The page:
it’s a performance piece. I have to take in the emotions that one hive is having one day and the emotions of a different hive, a different day. Those queens are all living beings. They’re having their own moment on any given day, and if I am unwilling to consider their point of view on a given day, well then I’m gonna get stung or I’m gonna send them into a rage and they’re gonna come down to the farm and start looking for people to take it out.
Anne: and those are customers which can’t happen , um, . And so, you know, there needs to be a lot more, uh, consideration for who people are and how they’re coming to something that I’m choosing to create. Because in those moments of creation, it’s no longer just about me. I am, I am setting the stage and I am creating this environment that will be.
Where people come together to have conversations even without me there.
Tina: Right, as a business owner, I’ve thought a lot about marketing as well and creating an experience, right? And there’s this balance, I believe between, as a business owner putting out your identity and then relating it to, and also including, the identity of the clients or the customers or the community that you’re hoping to reach, right?
So I know that, um, that can be a hard balance to find between not becoming a business that is identity less and sort of shifting to, to serve an audience. , I believe there’s a lot of value in, in having an identity, having a stand, if you will, but being flexible in that stand and understanding that you also have a client that you’re trying to bring in.
And so you have to, one, make sure that your ideas are vetted against the clients that you wanna serve. And also two, um, well, having the flexibility to flow with what they might need, and then vet that against what you need and see where the intersection is.
Anne: Absolutely. , it’s a real consideration. And when when you’re talking about branding an identity that requires whoever it is, that’s exploring that for their own business to decide the direction they wanna take it and who it is that they are.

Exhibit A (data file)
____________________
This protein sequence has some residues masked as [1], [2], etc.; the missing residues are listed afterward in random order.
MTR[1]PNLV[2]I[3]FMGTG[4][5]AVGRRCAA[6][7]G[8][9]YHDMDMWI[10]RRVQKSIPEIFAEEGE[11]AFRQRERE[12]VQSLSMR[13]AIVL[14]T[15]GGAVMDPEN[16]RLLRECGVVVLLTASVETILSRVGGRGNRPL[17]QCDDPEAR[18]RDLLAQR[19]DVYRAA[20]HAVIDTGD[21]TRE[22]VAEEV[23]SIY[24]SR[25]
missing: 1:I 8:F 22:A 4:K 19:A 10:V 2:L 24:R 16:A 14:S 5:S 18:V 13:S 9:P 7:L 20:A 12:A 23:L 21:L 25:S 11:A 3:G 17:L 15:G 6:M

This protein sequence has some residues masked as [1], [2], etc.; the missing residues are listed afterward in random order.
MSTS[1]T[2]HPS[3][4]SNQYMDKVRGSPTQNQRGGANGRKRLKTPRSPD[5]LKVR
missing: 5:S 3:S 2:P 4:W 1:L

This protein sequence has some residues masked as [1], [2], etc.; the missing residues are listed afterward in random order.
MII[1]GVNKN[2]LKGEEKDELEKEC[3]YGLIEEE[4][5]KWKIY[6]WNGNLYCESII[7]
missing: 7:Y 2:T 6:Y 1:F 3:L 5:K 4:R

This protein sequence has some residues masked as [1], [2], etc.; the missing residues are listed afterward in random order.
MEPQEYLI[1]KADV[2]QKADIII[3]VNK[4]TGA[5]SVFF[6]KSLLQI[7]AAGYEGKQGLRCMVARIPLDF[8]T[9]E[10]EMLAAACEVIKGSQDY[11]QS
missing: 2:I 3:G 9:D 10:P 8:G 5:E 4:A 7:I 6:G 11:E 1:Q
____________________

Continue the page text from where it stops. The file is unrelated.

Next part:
it doesn’t always equate to a specific person, and I think that that’s kind of what you’re getting at is, are you then creating an identity that is this avatar of sorts that other people can recognize and larger companies and corporations will do that a lot of times and make it seem like there’s this person, but we don’t really know who it is.
But then you have this owner that you know, as the owner, that their identity is separate. And that’s very intelligent to do it that way in specific circumstances. But I think. The way that Brian and I have chosen to go as far as the farm is concerned is, like we’ve said since day one, like we are the brand, like us as people.
The brand isn’t some other thing that we’ve decided or, or stated, you know, um, the barn is the brand, like everything is centered on the barn. And I’m not saying that that’s a bad decision. I’m saying that’s not the decision we.
Anne: so when you can start to see how the decision that you made resonates with people and then there’s buy-in, that sort of puts fuel on the fire to be like, oh wow.
Like, well then how do we feel about this? Well then what should we do about this over here and, and now what should we do? And what do they want now? And so, but then you can start to have that convers. Again, with a lot more intentionality and those decisions become easier, and I think anybody looking to start a business, starting with those questions of what you value are so critical.
And an exercise that I do with my students in portfolio development in the business of art, which are classes I teach at the college one of the first questions that I ask them in both classes on day one. So this concept of vocation that Frederick Buchner sort of started to. , I’ve taken his question and tailored it more to what my students need as artists. And so it goes something like this. What you are meant to do in your life is at the intersection of your deepest passion and what you believe to be the world’s greatest need. And if you can start there. like Frederick Buchner has so eloquently stated. Then you can start to get at the root of what you should be working toward. Now he goes in a different direction. I then take it and I add this concept of the five whys, and so really starting with not only what is it that’s your deepest passion, what do you see as the world’s greatest need?
That’s where you can start to see like, wow, I, I care about this. , but then to match that with why, and not just that surface level, it’s that initial why that you start to say, oh, because I care about the environment, because I care about this, I care about that. But then it’s like, well, why do you care about the environment?
And then you give those answers and you’re like, well, why do you care about that? So you ask that five times and you go in and I give all the students this giant piece of paper. and I start so small in my example that I do in front of them. I put my name so small and I can see the students kind of like glaring over like, why is she doing it that small?
Like that’s bad composition. And I’m just like, you just wait. And they all, and it undoubtedly put their name huge, like in the middle, are totally off to one side. And what they generate over the course of the next week is this giant thought bubble that just spans out and spreads out. And what they’re doing is synthesizing.